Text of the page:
We’ve all experienced the pull of the vending machine; that Snickers bar sitting there beckoning you to enjoy it’s chocolate-y crunch. Kids in most schools have to face down the vending machine siren call as they are drawn to sugary sodas, candy, and other “not so great for you” treats. But two groups of students are trying to do for carrots what marketing has done for that Snickers bar: make them irresistible.
Students in Cincinnati, Ohio and Syracuse, New York have developed packaging for baby carrots featuring lunch size portions with fun labels aimed squarely at the kids. The food industry is spectacularly good at attractive packaging but they tend to focus their marketing dollars on low nutrient products. Those also tend to be the items with the highest profit margin.
It’s started to creep into the organic and healthier food options, too. Clifford the Dog is now hawking my son’s organic breakfast cereal and Stonyfield Farm has come a long way with their organic yogurt products. It seems to be working, so is this the direction others should follow? Work with consumer weakness to steer them in the right direction instead of the wrong one?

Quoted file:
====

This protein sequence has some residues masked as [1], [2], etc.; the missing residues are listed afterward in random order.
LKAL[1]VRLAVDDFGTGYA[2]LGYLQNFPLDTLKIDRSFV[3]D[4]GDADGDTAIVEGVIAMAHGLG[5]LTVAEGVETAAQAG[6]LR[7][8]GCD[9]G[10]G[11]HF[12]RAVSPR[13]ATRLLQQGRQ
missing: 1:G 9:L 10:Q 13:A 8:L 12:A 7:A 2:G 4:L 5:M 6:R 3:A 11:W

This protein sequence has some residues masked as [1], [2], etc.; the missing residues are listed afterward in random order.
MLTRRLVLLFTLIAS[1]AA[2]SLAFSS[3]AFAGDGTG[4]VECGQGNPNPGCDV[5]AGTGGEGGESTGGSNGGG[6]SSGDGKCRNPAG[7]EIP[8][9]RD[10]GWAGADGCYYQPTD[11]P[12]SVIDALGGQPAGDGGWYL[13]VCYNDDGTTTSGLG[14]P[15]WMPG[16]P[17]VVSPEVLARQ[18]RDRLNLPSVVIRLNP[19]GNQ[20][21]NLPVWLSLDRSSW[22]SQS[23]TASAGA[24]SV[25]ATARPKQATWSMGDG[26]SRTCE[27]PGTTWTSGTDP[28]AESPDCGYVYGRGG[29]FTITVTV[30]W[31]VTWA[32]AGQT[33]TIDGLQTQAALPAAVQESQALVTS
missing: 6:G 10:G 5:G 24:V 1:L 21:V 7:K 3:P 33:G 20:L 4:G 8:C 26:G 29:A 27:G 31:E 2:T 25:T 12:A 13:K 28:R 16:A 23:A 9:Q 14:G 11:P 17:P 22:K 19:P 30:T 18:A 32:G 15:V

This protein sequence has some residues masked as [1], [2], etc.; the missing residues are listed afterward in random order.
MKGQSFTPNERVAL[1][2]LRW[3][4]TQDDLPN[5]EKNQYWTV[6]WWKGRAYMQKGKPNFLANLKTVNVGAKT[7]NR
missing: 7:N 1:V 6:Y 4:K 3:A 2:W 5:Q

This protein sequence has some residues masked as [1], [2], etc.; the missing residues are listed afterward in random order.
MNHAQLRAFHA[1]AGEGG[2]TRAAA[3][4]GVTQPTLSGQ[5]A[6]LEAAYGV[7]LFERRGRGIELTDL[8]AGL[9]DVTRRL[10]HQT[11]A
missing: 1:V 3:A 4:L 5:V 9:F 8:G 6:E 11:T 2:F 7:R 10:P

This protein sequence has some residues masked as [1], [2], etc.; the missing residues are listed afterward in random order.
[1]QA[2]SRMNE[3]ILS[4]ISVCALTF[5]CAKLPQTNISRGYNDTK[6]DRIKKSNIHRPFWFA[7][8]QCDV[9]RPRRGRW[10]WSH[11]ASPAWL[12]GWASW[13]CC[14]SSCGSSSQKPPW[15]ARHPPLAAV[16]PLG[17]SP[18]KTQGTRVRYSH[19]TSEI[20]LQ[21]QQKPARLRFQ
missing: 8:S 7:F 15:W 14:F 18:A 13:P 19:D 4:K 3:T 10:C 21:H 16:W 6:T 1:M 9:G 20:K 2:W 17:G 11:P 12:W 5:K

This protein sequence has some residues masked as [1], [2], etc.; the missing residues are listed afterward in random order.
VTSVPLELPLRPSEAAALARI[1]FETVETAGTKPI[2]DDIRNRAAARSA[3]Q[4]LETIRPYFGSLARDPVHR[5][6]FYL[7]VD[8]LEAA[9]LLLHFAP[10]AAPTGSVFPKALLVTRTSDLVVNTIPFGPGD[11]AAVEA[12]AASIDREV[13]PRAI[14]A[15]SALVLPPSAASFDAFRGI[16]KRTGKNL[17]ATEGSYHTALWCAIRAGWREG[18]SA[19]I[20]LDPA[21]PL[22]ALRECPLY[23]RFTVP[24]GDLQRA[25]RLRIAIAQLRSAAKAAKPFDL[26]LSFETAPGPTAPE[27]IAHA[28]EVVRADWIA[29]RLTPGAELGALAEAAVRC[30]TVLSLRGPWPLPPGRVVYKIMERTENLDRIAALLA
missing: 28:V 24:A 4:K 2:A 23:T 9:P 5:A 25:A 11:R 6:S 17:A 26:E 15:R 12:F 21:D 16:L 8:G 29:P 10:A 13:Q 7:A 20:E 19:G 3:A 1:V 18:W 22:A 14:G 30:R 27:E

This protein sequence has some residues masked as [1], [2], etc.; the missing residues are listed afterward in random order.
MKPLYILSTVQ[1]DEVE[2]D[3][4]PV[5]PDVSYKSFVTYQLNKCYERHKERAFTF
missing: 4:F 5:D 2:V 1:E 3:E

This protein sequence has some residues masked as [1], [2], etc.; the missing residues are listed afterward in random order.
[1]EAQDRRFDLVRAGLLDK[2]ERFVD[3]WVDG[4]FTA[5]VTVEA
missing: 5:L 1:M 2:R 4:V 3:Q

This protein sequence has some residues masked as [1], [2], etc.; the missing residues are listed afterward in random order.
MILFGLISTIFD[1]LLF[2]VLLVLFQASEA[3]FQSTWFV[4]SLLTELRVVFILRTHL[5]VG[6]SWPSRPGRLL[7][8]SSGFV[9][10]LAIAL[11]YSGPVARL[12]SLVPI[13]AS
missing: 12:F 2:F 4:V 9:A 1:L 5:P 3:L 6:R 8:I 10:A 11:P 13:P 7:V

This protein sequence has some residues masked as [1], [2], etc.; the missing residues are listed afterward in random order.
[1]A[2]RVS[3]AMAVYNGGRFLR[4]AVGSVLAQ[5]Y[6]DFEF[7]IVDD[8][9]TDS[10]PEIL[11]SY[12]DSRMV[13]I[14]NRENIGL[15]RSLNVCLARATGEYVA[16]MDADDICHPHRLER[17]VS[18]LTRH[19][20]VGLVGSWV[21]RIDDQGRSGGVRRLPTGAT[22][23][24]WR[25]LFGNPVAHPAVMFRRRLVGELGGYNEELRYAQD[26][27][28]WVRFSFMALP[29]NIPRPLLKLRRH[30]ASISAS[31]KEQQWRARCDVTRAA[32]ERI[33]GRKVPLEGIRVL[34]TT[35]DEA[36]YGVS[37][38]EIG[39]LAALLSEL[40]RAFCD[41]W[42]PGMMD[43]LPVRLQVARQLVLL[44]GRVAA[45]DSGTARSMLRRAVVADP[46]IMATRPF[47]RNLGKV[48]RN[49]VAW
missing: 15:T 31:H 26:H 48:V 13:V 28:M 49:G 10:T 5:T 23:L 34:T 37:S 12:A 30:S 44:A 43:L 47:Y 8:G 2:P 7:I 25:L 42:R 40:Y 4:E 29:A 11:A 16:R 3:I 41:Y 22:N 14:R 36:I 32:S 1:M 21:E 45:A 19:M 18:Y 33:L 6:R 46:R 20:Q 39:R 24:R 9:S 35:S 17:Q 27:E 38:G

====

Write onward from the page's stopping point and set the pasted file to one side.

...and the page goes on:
With the baby carrots, the 3 ounce bags cost only 50 cents and are designed to look similar to a potato chip bag. Do you think it’ll work? Does packaging make the difference between a healthy lunch and one devoid of any significant nutrients?
I have to say I think it’s a good idea. It might seem a little condescending to some but we are visual creatures and we react positively to colorful items that grab our attention while glossing over the ho-hum stuff. Shouldn’t we just capitalize on human nature to achieve a greater good?
What do you think? How can you and your family help keep each other healthy?
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